Yukoner’s extradition shows Canada’s contempt for its citizens: expert

John Graham has fallen victim to Canada's unfair and weak-kneed extradition laws, says an expert in the field. Canada's responsibility toward its citizens has plummeted to zero since a new Extradition Act was passed by Parliament in 1999...

John Graham has fallen victim to Canada’s unfair and weak-kneed extradition laws, says an expert in the field.

Canada’s responsibility toward its citizens has plummeted to zero since a new Extradition Act was passed by Parliament in 1999, leaving scores of Canadians at the mercy of foreign courts and the possibility of politicized trials.

“Canada has totally dropped the ball on its obligations to its citizens, as opposed to its obligations to other countries,” said Gary Botting, an award-winning expert on extradition law with four tomes on the subject under his belt.

“It wants to curry favour with other countries,” he said. “It serves up its citizens on the altar.”

Graham’s case is particularly egregious, he said. The member of the Champagne/Aishihik First Nations was extradited to South Dakota in 2007 to face federal charges he murdered a co-member of the American Indian Movement in 1975.

Last month, a judge dropped the federal charges because the court could not establish jurisdiction over Graham because he is not a member of a recognized Indian tribe.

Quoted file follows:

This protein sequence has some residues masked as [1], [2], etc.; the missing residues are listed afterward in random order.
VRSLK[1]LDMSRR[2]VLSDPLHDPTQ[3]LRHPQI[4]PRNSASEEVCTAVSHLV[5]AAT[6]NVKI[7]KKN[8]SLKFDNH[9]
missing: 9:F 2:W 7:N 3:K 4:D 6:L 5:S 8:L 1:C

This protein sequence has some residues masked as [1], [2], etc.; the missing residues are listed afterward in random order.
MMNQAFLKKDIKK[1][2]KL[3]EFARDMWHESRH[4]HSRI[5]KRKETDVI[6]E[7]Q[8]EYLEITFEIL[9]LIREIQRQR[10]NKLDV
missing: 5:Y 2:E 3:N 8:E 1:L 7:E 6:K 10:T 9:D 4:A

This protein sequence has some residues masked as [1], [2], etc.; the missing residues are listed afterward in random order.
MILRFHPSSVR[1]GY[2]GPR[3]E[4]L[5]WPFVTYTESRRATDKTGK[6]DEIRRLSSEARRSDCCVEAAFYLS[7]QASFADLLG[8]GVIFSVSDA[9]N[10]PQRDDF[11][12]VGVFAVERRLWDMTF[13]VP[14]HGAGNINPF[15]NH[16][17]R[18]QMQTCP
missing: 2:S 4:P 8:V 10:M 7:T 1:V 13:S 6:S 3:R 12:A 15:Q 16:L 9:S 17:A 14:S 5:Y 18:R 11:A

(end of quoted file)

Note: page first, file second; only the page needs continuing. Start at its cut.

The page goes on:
But then the state of South Dakota levelled its own murder charges, and Canada allowed the charges to proceed.

One of the greatest protections in extradition law is the rule of specialty, which stipulates that a person can only be tried for the charges they were extradited on.

“The biggest concern in the Graham case is this denial of the right to rely on the rule of specialty,” said Botting.

“Because always in extradition, it is assumed that when you send somebody back to prosecution, wherever it is, that he will not saddled with a whole bunch of extraneous charges when he gets there,” he said.

But that’s exactly what happened.

“That’s an abuse of process,” he said.

“It is completely shocking that they’ve abused the rule of specialty because it was the one thing we had as lawyers to hang our hats on when it came to arguing these things in court.

“But what’s the point of arguing these things in court at all if when we say they can be sent back for offences X and Y but not Z, and then they go and prosecute him for Z anyway.”

The abuse of the rule of specialty began with the case of Inderjit Singh Reyat, who served 10 years in a Canadian prison for the Air India bombing in 1985.

Reyat was extradited from England for his initial crime of manslaughter. But once he was in Canada, authorities wanted to slap on a whole bunch of other charges. England obliged.

“That was the beginning of the slippery slope of where we are now,” said Botting.

The federal government’s fend-for-yourself attitude towards citizens facing extradition in the last decade is morally wrong and a violation of international law, said Botting.

“It’s a question of Canada and this particular government in the thrall of the United States and it trying to curry favour with its largest trading partner.”

There was a time when extradition law was meant to protect citizens from the aggression of the state. But the standard for evidence in the Extradition Act is so low it’s laughable, said Botting.

“Triple hearsay evidence is fine,” he said. “And therefore there is nothing to stop Canada from sending anyone they want too.”